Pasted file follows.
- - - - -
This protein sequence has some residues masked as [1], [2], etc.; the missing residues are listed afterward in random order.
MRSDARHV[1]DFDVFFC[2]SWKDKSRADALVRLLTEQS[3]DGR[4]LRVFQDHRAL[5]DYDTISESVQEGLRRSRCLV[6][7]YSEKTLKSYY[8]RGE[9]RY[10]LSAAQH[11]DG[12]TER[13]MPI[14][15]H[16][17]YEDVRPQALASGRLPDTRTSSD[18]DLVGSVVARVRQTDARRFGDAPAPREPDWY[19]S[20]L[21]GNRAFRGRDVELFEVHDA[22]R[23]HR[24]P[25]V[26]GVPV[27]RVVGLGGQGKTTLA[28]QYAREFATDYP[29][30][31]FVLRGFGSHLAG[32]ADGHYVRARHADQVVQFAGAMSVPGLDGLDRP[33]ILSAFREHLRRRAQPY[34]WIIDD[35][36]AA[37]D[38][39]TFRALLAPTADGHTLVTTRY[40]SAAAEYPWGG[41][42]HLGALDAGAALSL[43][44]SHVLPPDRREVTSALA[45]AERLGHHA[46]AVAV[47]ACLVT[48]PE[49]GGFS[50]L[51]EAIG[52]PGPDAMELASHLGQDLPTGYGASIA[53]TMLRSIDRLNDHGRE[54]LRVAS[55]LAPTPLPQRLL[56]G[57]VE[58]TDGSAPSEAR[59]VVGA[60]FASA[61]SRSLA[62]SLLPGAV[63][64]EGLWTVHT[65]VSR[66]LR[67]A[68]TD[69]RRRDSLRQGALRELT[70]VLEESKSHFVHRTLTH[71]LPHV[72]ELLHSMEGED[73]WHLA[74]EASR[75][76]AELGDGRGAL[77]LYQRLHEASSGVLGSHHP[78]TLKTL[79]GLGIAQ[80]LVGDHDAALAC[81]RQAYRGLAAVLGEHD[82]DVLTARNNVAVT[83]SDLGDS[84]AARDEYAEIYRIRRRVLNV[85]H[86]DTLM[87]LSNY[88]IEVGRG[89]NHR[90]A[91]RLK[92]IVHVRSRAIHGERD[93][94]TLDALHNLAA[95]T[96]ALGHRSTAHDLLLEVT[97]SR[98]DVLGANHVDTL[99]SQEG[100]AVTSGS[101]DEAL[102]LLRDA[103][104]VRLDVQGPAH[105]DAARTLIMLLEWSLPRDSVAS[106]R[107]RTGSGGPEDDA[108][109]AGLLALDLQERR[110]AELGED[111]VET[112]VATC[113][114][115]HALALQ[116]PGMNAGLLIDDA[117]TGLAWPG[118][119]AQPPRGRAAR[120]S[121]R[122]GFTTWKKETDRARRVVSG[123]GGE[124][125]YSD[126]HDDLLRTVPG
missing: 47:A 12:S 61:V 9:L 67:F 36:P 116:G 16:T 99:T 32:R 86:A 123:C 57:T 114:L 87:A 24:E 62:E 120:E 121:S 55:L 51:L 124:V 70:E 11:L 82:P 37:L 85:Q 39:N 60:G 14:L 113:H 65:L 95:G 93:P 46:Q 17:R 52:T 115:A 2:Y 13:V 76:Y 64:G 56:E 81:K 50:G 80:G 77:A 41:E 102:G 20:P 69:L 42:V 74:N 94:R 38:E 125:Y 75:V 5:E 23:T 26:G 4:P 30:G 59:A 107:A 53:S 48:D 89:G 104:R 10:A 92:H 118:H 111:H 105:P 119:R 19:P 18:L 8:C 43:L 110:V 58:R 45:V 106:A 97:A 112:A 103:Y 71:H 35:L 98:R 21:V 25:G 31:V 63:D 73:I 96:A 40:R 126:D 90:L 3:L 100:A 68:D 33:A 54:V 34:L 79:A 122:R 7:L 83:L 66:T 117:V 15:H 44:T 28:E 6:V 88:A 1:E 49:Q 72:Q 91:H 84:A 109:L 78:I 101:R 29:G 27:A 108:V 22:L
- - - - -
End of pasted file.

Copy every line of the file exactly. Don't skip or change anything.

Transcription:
This protein sequence has some residues masked as [1], [2], etc.; the missing residues are listed afterward in random order.
MRSDARHV[1]DFDVFFC[2]SWKDKSRADALVRLLTEQS[3]DGR[4]LRVFQDHRAL[5]DYDTISESVQEGLRRSRCLV[6][7]YSEKTLKSYY[8]RGE[9]RY[10]LSAAQH[11]DG[12]TER[13]MPI[14][15]H[16][17]YEDVRPQALASGRLPDTRTSSD[18]DLVGSVVARVRQTDARRFGDAPAPREPDWY[19]S[20]L[21]GNRAFRGRDVELFEVHDA[22]R[23]HR[24]P[25]V[26]GVPV[27]RVVGLGGQGKTTLA[28]QYAREFATDYP[29][30][31]FVLRGFGSHLAG[32]ADGHYVRARHADQVVQFAGAMSVPGLDGLDRP[33]ILSAFREHLRRRAQPY[34]WIIDD[35][36]AA[37]D[38][39]TFRALLAPTADGHTLVTTRY[40]SAAAEYPWGG[41][42]HLGALDAGAALSL[43][44]SHVLPPDRREVTSALA[45]AERLGHHA[46]AVAV[47]ACLVT[48]PE[49]GGFS[50]L[51]EAIG[52]PGPDAMELASHLGQDLPTGYGASIA[53]TMLRSIDRLNDHGRE[54]LRVAS[55]LAPTPLPQRLL[56]G[57]VE[58]TDGSAPSEAR[59]VVGA[60]FASA[61]SRSLA[62]SLLPGAV[63][64]EGLWTVHT[65]VSR[66]LR[67]A[68]TD[69]RRRDSLRQGALRELT[70]VLEESKSHFVHRTLTH[71]LPHV[72]ELLHSMEGED[73]WHLA[74]EASR[75][76]AELGDGRGAL[77]LYQRLHEASSGVLGSHHP[78]TLKTL[79]GLGIAQ[80]LVGDHDAALAC[81]RQAYRGLAAVLGEHD[82]DVLTARNNVAVT[83]SDLGDS[84]AARDEYAEIYRIRRRVLNV[85]H[86]DTLM[87]LSNY[88]IEVGRG[89]NHR[90]A[91]RLK[92]IVHVRSRAIHGERD[93][94]TLDALHNLAA[95]T[96]ALGHRSTAHDLLLEVT[97]SR[98]DVLGANHVDTL[99]SQEG[100]AVTSGS[101]DEAL[102]LLRDA[103][104]VRLDVQGPAH[105]DAARTLIMLLEWSLPRDSVAS[106]R[107]RTGSGGPEDDA[108][109]AGLLALDLQERR[110]AELGED[111]VET[112]VATC[113][114][115]HALALQ[116]PGMNAGLLIDDA[117]TGLAWPG[118][119]AQPPRGRAAR[120]S[121]R[122]GFTTWKKETDRARRVVSG[123]GGE[124][125]YSD[126]HDDLLRTVPG
missing: 47:A 12:S 61:V 9:L 67:F 36:P 116:G 16:T 99:T 32:R 86:A 123:C 57:T 114:L 87:A 24:E 62:E 120:E 121:S 55:L 51:L 124:V 70:E 11:L 82:P 37:L 85:Q 39:N 60:G 14:L 113:H 65:L 95:G 93:P 46:Q 17:R 52:T 115:A 2:Y 13:V 76:Y 64:G 56:E 81:K 50:G 80:G 77:A 41:E 102:G 20:P 69:L 42:V 74:N 94:R 38:E 125:Y 75:V 5:E 23:T 26:G 4:P 30:G 59:A 107:A 53:S 48:D 89:G 104:R 10:A 92:H 118:H 111:H 105:P 119:R 19:P 18:L 8:C 43:L 110:V 58:R 45:V 106:A 97:A 112:A 103:Y 71:H 35:L 98:R 21:V 25:G 31:V 63:D 73:I 96:A 40:R 126:D 90:L 3:L 100:A 68:D 33:A 54:V 34:L 79:A 122:R 7:L 83:L 66:T 117:V 15:H 44:T 28:E 6:V 88:A 1:E 49:Q 72:Q 91:H 84:A 109:L 78:I 101:R 29:G 27:A 108:V 22:L